In my mission to encourage everyone to get away from their computers and smartphones to take time to build relationships over coffee, lunch or a walk, I am constantly seeing proof of how critical this is to create a winning business or career. Just today, The New York Times had a front page article, A Circle of Tech: Collect Payout, Do a Start-Up. On the surface, it was a story about how Facebook, PayPal and a few others, have spawned so many successful start-ups due to the earnings and experience early employees gain. Read it carefully and you will discover that it was really about the relationships and connections which were formed among the people working at these companies – relationships which continued when they went on to future jobs or to start new businesses.
The top people creating social media companies are not using social media for the important, truly valuable connections. They are doing it the old fashioned way – in person meetings, face-to-face – really getting to know each other. You name them – Reid Hoffman, co-founder of LinkedIn, Matt Cohler, employee No. 7 at Facebook, who is now a venture capitalist, Peter Thiel, one of PayPal’s founders, and many more, continue their successful track records with the support of the people that have known them from the beginning of their careers. Their new ventures and new opportunities hinge on the live networks of people who they trust, which only comes from investing time in relationships.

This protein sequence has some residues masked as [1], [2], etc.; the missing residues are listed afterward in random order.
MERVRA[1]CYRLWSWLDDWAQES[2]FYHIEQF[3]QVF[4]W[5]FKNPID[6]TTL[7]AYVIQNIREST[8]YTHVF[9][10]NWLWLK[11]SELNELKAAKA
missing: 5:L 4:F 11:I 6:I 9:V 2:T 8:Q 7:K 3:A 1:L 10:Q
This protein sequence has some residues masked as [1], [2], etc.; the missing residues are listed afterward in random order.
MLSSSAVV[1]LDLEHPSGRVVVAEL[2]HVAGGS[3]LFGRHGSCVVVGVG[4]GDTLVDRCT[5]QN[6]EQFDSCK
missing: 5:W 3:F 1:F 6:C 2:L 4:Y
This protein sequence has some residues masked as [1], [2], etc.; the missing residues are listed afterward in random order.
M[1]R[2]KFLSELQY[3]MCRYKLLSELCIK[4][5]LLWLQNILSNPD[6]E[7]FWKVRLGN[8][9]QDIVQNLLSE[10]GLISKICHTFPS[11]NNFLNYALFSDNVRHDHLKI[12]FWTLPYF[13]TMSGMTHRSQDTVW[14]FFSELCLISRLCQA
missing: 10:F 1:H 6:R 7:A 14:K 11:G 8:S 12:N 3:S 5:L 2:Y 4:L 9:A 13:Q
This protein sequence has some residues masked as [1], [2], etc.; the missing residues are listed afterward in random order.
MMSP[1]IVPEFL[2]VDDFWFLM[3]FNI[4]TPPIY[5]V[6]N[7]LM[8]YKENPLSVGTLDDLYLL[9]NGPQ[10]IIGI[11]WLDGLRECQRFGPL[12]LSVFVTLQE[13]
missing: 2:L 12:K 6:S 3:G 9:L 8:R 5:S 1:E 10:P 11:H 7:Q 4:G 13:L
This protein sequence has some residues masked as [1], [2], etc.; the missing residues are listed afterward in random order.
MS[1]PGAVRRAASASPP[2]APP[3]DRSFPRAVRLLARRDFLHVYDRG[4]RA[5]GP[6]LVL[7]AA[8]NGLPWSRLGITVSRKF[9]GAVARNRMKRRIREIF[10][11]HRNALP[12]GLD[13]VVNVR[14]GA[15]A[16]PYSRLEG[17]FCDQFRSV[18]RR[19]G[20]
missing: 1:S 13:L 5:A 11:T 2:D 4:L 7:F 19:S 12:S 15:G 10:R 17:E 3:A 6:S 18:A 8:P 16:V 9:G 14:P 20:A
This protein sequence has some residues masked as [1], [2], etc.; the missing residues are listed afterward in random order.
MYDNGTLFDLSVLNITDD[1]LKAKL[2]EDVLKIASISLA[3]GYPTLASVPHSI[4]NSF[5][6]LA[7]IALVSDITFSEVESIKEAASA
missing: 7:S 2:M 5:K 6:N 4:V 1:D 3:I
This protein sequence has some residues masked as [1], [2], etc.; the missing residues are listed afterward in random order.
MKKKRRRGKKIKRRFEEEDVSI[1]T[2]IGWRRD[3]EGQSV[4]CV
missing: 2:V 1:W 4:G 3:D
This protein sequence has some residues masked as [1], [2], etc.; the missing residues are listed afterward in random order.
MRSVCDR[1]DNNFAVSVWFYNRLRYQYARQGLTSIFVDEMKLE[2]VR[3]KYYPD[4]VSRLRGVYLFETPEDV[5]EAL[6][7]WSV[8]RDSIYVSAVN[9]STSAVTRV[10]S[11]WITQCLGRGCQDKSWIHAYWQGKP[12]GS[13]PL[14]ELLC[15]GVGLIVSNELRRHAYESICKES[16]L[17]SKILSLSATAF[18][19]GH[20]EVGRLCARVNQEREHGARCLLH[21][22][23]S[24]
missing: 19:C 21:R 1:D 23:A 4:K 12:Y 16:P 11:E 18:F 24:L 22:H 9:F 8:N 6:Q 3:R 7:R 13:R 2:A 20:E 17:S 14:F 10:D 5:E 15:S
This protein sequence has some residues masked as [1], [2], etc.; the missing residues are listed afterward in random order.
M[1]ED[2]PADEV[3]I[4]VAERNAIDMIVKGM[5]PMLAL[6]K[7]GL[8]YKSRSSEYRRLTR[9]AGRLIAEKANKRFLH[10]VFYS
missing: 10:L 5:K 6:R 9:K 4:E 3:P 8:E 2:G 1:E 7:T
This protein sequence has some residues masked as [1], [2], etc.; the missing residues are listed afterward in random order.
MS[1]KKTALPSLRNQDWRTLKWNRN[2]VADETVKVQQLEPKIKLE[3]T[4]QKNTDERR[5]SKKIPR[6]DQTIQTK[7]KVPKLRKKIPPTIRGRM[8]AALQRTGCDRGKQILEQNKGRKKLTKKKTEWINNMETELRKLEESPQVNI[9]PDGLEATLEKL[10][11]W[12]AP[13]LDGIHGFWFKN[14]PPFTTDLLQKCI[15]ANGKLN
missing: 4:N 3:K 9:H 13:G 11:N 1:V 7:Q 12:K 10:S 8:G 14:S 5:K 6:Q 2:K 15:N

Ruchi Sanghvi, sadly the only woman mentioned in the article, was the first woman on Facebook’s engineering team and recently sold her tech start-up Cove to Dropbox. She had this to say: “It’s extremely useful to have that network, not just for tangible things like funding and talent but also emotional support.” She added, ” Just having those friends has been incredibly important.” By the way, Facebook founder Mark Zuckerberg, attended Ms. Sanghvi’s wedding in India, when she married fellow Facebook engineer, Aditya Agarwal.” Another reward is that professional relationships expand into personal friendships and more.
This is the untold story of thousands and thousands of successful people no matter what industry or profession they are in – not just the tech world. Yes, education is important. Yes, experience is important. But it’s true live relationships that make all the difference in where you take that education and experience. So stop reading this blog and think about who in your life you haven’t been in touch with in awhile. Make that list and start reconnecting with them. When you sit down and talk to them, be sure to ask them what they are doing. Find out how you can help them. Make it about them, not you. Building a relationship comes from giving first. Your reward comes later. — Leslie Grossman, www.lesliegrossmanleadership.com, Chief Connections Officer, Cojourneo.